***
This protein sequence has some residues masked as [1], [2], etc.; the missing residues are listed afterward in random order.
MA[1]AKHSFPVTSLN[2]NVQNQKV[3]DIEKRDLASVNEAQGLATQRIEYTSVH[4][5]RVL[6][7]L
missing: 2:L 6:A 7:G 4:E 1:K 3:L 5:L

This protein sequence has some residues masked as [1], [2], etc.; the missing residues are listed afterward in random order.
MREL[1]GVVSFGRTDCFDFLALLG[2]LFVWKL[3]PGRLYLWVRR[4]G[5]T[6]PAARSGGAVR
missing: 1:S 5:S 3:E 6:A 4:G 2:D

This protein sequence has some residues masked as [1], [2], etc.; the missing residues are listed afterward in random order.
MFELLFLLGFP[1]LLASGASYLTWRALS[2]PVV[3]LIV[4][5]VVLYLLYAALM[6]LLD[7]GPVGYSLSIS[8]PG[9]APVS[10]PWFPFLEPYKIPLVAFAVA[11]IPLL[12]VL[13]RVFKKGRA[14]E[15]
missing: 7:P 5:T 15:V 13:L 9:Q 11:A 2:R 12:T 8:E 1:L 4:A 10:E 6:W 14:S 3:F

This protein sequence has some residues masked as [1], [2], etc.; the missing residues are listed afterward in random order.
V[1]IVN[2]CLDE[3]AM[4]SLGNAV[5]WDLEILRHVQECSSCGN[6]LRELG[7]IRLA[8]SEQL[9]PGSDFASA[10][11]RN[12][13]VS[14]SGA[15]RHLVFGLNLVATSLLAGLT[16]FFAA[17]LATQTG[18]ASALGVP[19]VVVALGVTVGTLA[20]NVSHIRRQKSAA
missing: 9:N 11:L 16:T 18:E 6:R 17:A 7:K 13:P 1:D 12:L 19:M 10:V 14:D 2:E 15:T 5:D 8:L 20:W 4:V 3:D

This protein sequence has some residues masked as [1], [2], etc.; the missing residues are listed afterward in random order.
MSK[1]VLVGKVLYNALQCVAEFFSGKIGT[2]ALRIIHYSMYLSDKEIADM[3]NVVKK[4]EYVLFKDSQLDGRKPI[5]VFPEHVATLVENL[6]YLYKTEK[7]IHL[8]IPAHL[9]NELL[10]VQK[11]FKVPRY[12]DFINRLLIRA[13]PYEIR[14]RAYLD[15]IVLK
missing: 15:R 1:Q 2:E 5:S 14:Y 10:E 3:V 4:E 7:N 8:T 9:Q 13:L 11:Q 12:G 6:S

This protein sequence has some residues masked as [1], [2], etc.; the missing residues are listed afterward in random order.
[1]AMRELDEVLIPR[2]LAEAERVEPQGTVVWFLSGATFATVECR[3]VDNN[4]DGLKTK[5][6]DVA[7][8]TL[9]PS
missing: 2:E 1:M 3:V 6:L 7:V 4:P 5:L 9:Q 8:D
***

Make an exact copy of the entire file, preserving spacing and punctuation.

This protein sequence has some residues masked as [1], [2], etc.; the missing residues are listed afterward in random order.
MA[1]AKHSFPVTSLN[2]NVQNQKV[3]DIEKRDLASVNEAQGLATQRIEYTSVH[4][5]RVL[6][7]L
missing: 2:L 6:A 7:G 4:E 1:K 3:L 5:L

This protein sequence has some residues masked as [1], [2], etc.; the missing residues are listed afterward in random order.
MREL[1]GVVSFGRTDCFDFLALLG[2]LFVWKL[3]PGRLYLWVRR[4]G[5]T[6]PAARSGGAVR
missing: 1:S 5:S 3:E 6:A 4:G 2:D

This protein sequence has some residues masked as [1], [2], etc.; the missing residues are listed afterward in random order.
MFELLFLLGFP[1]LLASGASYLTWRALS[2]PVV[3]LIV[4][5]VVLYLLYAALM[6]LLD[7]GPVGYSLSIS[8]PG[9]APVS[10]PWFPFLEPYKIPLVAFAVA[11]IPLL[12]VL[13]RVFKKGRA[14]E[15]
missing: 7:P 5:T 15:V 13:L 9:Q 11:A 2:R 12:T 8:E 1:L 4:A 10:E 6:W 14:S 3:F

This protein sequence has some residues masked as [1], [2], etc.; the missing residues are listed afterward in random order.
V[1]IVN[2]CLDE[3]AM[4]SLGNAV[5]WDLEILRHVQECSSCGN[6]LRELG[7]IRLA[8]SEQL[9]PGSDFASA[10][11]RN[12][13]VS[14]SGA[15]RHLVFGLNLVATSLLAGLT[16]FFAA[17]LATQTG[18]ASALGVP[19]VVVALGVTVGTLA[20]NVSHIRRQKSAA
missing: 9:N 11:L 16:T 18:E 6:R 17:A 7:K 13:P 1:D 12:L 19:M 10:V 14:D 2:E 15:T 5:D 8:L 20:W 4:V 3:D

This protein sequence has some residues masked as [1], [2], etc.; the missing residues are listed afterward in random order.
MSK[1]VLVGKVLYNALQCVAEFFSGKIGT[2]ALRIIHYSMYLSDKEIADM[3]NVVKK[4]EYVLFKDSQLDGRKPI[5]VFPEHVATLVENL[6]YLYKTEK[7]IHL[8]IPAHL[9]NELL[10]VQK[11]FKVPRY[12]DFINRLLIRA[13]PYEIR[14]RAYLD[15]IVLK
missing: 15:R 1:Q 2:E 5:S 14:Y 10:E 3:V 4:E 7:N 8:T 9:Q 13:L 11:Q 12:G 6:S

This protein sequence has some residues masked as [1], [2], etc.; the missing residues are listed afterward in random order.
[1]AMRELDEVLIPR[2]LAEAERVEPQGTVVWFLSGATFATVECR[3]VDNN[4]DGLKTK[5][6]DVA[7][8]TL[9]PS
missing: 2:E 1:M 3:V 6:L 7:V 4:P 5:L 9:Q 8:D